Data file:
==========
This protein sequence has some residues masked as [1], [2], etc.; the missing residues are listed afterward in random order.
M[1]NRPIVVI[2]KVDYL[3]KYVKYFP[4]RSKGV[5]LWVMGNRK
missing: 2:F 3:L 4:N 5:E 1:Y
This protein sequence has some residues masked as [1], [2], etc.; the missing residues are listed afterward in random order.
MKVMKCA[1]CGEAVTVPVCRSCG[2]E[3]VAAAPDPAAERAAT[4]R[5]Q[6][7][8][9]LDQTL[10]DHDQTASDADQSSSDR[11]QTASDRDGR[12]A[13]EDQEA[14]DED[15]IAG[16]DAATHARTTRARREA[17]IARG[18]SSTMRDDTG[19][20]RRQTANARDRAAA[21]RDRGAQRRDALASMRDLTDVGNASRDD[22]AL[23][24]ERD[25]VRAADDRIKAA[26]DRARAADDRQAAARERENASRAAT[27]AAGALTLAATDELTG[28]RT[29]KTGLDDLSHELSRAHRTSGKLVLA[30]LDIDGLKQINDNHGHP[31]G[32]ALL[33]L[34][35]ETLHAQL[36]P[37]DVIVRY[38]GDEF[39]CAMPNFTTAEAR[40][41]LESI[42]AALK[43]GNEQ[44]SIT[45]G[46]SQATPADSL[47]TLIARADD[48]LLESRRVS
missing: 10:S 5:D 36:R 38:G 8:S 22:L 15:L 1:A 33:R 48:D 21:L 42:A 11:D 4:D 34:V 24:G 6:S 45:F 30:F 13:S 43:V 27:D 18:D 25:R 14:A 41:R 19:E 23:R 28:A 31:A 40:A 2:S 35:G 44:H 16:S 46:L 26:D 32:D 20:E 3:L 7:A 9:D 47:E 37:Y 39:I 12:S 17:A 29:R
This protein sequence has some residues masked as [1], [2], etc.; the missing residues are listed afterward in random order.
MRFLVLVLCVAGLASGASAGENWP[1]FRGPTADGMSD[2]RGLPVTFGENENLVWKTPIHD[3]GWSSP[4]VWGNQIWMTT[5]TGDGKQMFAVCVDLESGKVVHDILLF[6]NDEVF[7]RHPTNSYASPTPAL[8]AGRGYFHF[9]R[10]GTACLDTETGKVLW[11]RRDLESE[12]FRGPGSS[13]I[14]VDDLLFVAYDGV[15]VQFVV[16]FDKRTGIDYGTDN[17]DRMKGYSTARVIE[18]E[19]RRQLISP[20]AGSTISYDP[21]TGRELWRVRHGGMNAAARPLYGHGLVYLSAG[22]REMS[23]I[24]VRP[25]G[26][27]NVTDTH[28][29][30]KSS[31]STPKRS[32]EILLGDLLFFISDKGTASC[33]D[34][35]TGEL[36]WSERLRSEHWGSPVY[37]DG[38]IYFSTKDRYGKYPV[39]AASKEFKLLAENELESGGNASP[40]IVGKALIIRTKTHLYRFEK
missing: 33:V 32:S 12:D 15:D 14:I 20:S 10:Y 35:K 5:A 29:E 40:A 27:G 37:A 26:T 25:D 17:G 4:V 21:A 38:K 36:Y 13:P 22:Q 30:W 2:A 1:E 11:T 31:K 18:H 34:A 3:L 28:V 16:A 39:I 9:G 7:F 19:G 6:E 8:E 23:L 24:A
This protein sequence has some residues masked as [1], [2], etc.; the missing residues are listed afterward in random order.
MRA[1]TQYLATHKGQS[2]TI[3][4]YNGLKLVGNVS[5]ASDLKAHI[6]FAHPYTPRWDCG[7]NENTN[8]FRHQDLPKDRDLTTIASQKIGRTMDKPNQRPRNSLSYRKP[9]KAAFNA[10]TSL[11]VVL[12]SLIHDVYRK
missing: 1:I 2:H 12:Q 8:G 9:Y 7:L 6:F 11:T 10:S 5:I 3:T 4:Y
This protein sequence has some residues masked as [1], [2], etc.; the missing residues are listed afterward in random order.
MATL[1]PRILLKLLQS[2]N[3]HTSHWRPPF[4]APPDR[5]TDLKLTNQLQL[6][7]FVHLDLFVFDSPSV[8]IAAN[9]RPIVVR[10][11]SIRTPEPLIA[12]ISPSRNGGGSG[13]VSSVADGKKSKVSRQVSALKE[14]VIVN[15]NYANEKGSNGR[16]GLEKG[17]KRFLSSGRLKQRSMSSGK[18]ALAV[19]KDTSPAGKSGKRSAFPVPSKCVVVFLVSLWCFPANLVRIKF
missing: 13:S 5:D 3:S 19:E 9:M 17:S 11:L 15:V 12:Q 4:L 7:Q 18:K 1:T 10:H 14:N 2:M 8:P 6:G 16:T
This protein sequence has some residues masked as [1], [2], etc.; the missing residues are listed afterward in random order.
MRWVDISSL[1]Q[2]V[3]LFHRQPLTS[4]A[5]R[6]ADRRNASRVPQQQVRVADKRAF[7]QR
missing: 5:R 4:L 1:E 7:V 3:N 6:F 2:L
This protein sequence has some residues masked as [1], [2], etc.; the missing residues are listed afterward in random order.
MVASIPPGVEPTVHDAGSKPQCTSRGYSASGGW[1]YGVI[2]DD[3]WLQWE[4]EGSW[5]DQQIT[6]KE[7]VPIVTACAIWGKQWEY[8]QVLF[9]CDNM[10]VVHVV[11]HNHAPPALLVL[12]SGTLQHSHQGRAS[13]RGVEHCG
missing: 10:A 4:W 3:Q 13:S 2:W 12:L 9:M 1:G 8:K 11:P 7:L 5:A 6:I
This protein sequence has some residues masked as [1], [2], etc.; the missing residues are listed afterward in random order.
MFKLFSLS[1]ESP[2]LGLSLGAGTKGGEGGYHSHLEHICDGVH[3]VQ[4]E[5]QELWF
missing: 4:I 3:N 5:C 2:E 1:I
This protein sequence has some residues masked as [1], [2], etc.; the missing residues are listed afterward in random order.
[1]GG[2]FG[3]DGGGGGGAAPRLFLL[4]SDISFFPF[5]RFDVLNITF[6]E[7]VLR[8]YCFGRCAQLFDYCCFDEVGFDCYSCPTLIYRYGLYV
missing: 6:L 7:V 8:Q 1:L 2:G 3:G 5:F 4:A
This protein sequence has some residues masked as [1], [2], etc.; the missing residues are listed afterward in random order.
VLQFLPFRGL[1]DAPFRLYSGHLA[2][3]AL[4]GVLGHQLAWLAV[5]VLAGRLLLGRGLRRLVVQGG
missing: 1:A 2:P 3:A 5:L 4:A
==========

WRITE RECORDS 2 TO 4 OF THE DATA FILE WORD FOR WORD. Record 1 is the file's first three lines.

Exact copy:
This protein sequence has some residues masked as [1], [2], etc.; the missing residues are listed afterward in random order.
MKVMKCA[1]CGEAVTVPVCRSCG[2]E[3]VAAAPDPAAERAAT[4]R[5]Q[6][7][8][9]LDQTL[10]DHDQTASDADQSSSDR[11]QTASDRDGR[12]A[13]EDQEA[14]DED[15]IAG[16]DAATHARTTRARREA[17]IARG[18]SSTMRDDTG[19][20]RRQTANARDRAAA[21]RDRGAQRRDALASMRDLTDVGNASRDD[22]AL[23][24]ERD[25]VRAADDRIKAA[26]DRARAADDRQAAARERENASRAAT[27]AAGALTLAATDELTG[28]RT[29]KTGLDDLSHELSRAHRTSGKLVLA[30]LDIDGLKQINDNHGHP[31]G[32]ALL[33]L[34][35]ETLHAQL[36]P[37]DVIVRY[38]GDEF[39]CAMPNFTTAEAR[40][41]LESI[42]AALK[43]GNEQ[44]SIT[45]G[46]SQATPADSL[47]TLIARADD[48]LLESRRVS
missing: 10:S 5:D 36:R 38:G 8:S 22:L 15:L 1:A 33:R 48:D 21:L 42:A 11:D 4:D 34:V 24:G 6:S 45:F 30:F 13:S 43:V 27:D 18:D 25:R 14:A 41:R 19:E 23:R 28:A 31:A 40:A 2:S 35:G 44:H 16:S 46:L 26:D 32:D 20:E 3:L 7:A 9:D 47:E 37:Y 39:I 12:S 17:A 29:R
This protein sequence has some residues masked as [1], [2], etc.; the missing residues are listed afterward in random order.
MRFLVLVLCVAGLASGASAGENWP[1]FRGPTADGMSD[2]RGLPVTFGENENLVWKTPIHD[3]GWSSP[4]VWGNQIWMTT[5]TGDGKQMFAVCVDLESGKVVHDILLF[6]NDEVF[7]RHPTNSYASPTPAL[8]AGRGYFHF[9]R[10]GTACLDTETGKVLW[11]RRDLESE[12]FRGPGSS[13]I[14]VDDLLFVAYDGV[15]VQFVV[16]FDKRTGIDYGTDN[17]DRMKGYSTARVIE[18]E[19]RRQLISP[20]AGSTISYDP[21]TGRELWRVRHGGMNAAARPLYGHGLVYLSAG[22]REMS[23]I[24]VRP[25]G[26][27]NVTDTH[28][29][30]KSS[31]STPKRS[32]EILLGDLLFFISDKGTASC[33]D[34][35]TGEL[36]WSERLRSEHWGSPVY[37]DG[38]IYFSTKDRYGKYPV[39]AASKEFKLLAENELESGGNASP[40]IVGKALIIRTKTHLYRFEK
missing: 33:V 32:S 12:D 15:D 14:I 20:S 10:Y 35:K 5:A 29:E 40:A 27:G 37:A 26:T 25:D 17:G 4:V 21:A 38:K 36:Y 13:P 22:Q 30:W 2:A 1:E 11:T 31:K 18:H 34:A 3:L 28:V 16:A 39:I 9:G 7:F 19:G 6:E 8:E 23:L 24:A
This protein sequence has some residues masked as [1], [2], etc.; the missing residues are listed afterward in random order.
MRA[1]TQYLATHKGQS[2]TI[3][4]YNGLKLVGNVS[5]ASDLKAHI[6]FAHPYTPRWDCG[7]NENTN[8]FRHQDLPKDRDLTTIASQKIGRTMDKPNQRPRNSLSYRKP[9]KAAFNA[10]TSL[11]VVL[12]SLIHDVYRK
missing: 1:I 2:H 12:Q 8:G 9:Y 7:L 6:F 11:T 10:S 5:I 3:T 4:Y